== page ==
Big Data and Your Customer: Do You Believe the Numbers or Trust Your Instincts?
Always go with your gut.” It’s one of the world’s most popular pieces of advice, and many successful people say that they have achieved great things by remaining faithful to their instincts. However, starting with Yale professor Ian Ayres and his 2007 watershed book, “Super Crunchers: Why Thinking-by-Numbers Is the New Way to Be Smart,” our gut instincts have taken a critical beating.
Business psychology is its own discipline; you can get more info here if you’re interested in business psychology doctoral programs. However, even non-psychologist business professionals want to know when to trust the numbers and when to go with gut instincts. You can use data to make many decisions without interacting with your human instincts. Yet you can still use your gut — as long as you know when it’s appropriate and when you need to ask for the numbers.
In Praise of Data
A recent survey of U.S. and U.K. business leaders found 66 percent of businesses now have an executive-level chief data officer. Also, a recent Economist Intelligence Unit survey found that 60 percent of CEOs rely on big data for decision-making. The airline industry has relied on predictive data analytics for years to optimize seat prices based on the number of available seats on a flight. Also, the financial services industry has used data both for making investment decisions and sometimes, unadvisedly, for creating new investment products (credit default swaps, anyone?).
Manufacturers can use predictive analytics to optimize their supply chains. They can also predict when machines may break down, forecast when they will have to repair existing machines or purchase new ones and use their forecasts when budgeting for capital expenditures. In the U.S., health care is getting in on big data by starting to leverage the electronic medical record to predict population-health trends and treatment outcomes.
Are Gut Instincts Dead?
Not necessarily, according to an article from McKinsey & Company. Your “gut instinct” compiles your accumulated experiences so that you can make quick judgments. It’s still a reliable tool when used under these four specific circumstances:
- You’re in a familiar situation. If you’re playing a tennis match, then you don’t have time to dig through data to decide which shots to hit and where to hit them before every point. However, when you’ve hit tens of thousands of tennis shots, your instinct can pull together that experience to help you make fast choices. In business, think through the uncertainties you may face in a given situation, even if it seems familiar. Then, decide whether you have the experience to make quick decisions about those uncertainties.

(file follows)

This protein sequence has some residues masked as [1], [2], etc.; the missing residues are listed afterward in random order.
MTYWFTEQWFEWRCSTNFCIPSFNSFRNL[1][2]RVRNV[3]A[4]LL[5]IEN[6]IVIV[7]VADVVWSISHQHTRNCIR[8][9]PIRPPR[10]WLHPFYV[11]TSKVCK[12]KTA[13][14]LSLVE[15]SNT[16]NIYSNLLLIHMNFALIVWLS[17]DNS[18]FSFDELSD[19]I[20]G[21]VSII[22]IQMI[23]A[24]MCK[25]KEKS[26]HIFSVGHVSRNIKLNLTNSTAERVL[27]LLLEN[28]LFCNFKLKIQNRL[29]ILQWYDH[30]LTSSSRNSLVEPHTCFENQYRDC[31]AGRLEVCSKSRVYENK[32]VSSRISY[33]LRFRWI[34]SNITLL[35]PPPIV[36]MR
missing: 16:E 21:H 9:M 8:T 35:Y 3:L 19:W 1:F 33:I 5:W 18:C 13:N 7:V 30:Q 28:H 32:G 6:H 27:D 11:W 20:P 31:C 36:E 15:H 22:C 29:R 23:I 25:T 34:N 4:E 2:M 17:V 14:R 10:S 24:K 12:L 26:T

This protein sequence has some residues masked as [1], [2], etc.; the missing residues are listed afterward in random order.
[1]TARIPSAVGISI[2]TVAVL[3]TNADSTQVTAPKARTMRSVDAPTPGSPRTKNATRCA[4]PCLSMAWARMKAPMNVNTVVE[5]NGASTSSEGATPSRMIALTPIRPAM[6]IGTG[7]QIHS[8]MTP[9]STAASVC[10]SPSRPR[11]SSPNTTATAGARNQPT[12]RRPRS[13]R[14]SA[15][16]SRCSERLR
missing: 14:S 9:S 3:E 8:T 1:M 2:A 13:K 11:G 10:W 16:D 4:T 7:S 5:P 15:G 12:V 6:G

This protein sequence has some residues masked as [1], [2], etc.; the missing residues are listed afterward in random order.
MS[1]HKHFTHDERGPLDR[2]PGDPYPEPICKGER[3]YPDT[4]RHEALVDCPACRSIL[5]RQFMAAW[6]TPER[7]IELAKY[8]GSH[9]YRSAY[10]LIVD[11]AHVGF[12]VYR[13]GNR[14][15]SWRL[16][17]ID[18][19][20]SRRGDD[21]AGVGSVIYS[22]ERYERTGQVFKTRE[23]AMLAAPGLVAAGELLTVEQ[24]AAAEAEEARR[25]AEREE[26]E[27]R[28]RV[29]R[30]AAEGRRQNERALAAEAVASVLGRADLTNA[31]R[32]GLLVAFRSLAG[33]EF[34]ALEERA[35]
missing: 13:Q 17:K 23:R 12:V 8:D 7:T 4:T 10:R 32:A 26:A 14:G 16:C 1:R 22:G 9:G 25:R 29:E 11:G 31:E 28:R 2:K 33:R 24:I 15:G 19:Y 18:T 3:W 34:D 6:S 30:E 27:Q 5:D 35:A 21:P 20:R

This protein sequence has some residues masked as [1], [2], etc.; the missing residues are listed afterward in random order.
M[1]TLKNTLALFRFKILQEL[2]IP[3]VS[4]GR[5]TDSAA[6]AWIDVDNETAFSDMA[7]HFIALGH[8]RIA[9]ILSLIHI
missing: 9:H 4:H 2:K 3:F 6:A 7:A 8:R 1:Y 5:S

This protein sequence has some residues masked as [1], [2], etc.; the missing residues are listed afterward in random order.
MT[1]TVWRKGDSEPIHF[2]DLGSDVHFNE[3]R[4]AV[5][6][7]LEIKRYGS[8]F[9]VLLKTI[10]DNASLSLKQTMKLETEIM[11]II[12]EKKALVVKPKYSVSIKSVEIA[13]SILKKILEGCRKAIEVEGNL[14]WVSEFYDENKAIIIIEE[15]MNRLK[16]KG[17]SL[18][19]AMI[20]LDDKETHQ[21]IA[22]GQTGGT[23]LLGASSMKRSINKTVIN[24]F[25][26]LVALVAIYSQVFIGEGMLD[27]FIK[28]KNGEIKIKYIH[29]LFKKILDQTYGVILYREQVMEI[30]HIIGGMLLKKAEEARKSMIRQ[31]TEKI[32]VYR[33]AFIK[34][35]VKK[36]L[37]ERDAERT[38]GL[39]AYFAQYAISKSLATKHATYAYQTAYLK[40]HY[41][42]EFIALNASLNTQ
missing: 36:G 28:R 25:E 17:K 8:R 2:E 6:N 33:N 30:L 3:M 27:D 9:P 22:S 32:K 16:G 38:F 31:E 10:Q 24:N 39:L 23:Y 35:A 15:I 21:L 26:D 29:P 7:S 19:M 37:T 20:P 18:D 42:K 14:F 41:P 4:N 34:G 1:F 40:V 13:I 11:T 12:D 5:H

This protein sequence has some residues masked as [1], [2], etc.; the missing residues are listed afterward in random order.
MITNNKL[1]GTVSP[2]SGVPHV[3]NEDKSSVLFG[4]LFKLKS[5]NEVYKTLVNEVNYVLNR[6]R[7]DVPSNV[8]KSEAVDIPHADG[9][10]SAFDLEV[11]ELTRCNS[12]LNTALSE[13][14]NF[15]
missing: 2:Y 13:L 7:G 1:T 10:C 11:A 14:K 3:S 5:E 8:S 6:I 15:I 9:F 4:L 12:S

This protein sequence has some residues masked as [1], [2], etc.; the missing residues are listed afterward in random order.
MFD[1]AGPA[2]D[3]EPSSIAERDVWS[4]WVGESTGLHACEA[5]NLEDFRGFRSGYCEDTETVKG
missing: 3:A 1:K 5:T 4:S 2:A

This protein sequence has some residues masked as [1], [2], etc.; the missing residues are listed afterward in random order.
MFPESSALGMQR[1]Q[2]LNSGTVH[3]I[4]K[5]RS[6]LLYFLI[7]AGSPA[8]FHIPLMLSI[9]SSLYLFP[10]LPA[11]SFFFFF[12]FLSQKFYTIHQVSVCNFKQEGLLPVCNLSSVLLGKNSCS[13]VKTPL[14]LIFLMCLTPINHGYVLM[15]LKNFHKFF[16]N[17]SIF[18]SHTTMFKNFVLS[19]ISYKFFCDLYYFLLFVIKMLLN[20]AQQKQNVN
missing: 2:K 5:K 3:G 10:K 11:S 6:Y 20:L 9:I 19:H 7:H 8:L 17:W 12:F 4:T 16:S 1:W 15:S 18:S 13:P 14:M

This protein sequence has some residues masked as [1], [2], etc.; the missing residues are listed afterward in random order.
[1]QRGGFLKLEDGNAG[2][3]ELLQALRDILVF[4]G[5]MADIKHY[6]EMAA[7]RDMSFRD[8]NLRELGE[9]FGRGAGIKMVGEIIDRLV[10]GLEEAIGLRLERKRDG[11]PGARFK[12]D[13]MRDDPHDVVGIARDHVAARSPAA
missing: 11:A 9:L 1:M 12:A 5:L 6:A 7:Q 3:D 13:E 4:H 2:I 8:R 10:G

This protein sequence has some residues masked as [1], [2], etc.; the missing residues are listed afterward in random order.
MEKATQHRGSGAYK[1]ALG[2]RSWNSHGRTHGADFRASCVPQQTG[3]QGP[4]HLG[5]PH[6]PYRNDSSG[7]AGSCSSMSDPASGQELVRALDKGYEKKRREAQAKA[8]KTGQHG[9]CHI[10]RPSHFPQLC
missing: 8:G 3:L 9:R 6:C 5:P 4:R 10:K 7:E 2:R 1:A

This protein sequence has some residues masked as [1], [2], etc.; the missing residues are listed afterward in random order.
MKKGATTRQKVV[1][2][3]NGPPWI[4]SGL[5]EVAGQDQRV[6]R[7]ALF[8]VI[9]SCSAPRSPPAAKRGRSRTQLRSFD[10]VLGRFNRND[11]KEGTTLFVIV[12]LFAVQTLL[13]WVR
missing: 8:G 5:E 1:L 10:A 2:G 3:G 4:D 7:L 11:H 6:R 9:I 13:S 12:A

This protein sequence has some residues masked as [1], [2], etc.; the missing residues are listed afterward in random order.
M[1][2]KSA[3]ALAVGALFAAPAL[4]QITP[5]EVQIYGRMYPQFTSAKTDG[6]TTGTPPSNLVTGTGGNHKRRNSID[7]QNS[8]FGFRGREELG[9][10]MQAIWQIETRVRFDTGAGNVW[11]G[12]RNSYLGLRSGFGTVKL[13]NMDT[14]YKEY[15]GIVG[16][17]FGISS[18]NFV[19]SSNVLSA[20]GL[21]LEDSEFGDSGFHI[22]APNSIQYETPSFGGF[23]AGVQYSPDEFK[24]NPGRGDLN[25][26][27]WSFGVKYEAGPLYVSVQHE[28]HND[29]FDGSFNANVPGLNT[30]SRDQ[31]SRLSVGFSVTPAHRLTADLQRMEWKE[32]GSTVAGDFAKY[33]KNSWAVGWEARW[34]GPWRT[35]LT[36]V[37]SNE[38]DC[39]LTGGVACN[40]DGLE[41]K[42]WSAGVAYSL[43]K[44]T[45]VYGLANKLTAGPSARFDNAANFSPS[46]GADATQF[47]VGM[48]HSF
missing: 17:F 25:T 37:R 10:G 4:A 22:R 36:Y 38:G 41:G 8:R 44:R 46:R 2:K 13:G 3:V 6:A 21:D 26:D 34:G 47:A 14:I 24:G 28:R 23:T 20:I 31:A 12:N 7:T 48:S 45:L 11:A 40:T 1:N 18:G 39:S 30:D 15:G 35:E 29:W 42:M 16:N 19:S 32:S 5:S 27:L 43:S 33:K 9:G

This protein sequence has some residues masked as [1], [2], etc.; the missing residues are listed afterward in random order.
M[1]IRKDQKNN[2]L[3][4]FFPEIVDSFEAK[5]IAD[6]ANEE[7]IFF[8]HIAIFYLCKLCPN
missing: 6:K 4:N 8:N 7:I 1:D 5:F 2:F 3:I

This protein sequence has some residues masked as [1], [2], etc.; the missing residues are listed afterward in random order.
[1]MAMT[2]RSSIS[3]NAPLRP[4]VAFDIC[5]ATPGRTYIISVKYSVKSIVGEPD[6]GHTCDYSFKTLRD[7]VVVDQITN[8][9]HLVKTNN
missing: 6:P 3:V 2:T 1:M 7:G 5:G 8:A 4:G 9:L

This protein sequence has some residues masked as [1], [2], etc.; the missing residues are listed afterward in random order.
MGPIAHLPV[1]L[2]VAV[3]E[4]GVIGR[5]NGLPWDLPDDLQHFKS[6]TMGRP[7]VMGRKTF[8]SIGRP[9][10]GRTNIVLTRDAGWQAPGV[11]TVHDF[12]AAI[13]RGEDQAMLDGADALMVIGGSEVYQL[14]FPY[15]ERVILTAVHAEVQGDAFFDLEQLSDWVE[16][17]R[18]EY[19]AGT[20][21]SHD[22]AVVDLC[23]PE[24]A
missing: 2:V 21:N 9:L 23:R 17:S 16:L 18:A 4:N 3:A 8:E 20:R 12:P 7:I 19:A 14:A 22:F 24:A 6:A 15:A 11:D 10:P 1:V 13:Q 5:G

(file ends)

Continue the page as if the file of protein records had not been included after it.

- Your past experience was useful. Essentially, you need to have learned the correct lessons from your past experiences. When you make a decision, your brain usually associates that decision with a positive emotion. If you’ve surrounded yourself with “yes men” or received unreliable feedback about your decisions, then you could have a treasure trove of positive emotions associated with lousy past decisions. Make sure your past experience was honestly and thoroughly vetted before making a snap judgment.
- Your emotions are in check. Perhaps you’ve lost a lot of money on a certain type of venture and you’re faced with another decision about whether or not to invest in something similar. The negative emotions about past loss could blind you to the positives about your current situation. Don’t let your emotions be a factor when making an instinctive choice.
- Your personal interests are unaffected. Making a decision based on instinct, even if you’re making that decision for the company as a whole, could be a bad idea if the decision affects you personally. You may want to open a factory in Côte d’Azur because you’d love to fly out there annually to oversee the business, but that doesn’t mean that location will truly benefit your company, your shareholders or your employees.
Data is a tool in your toolbox — and it’s an important one. At the same time, don’t let data completely blunt your instinct. If you rely too much on data analytics, then you may lose your ability to make decisions quickly. Simultaneously, if you only rely on your gut, then you could be missing crucial pieces of information.
About the Author: Barbara McNamara, Ph.D., is an organizational psychologist and postdoctoral fellow. Her current research concerns how data analytics has transformed decision-making in the financial services industry.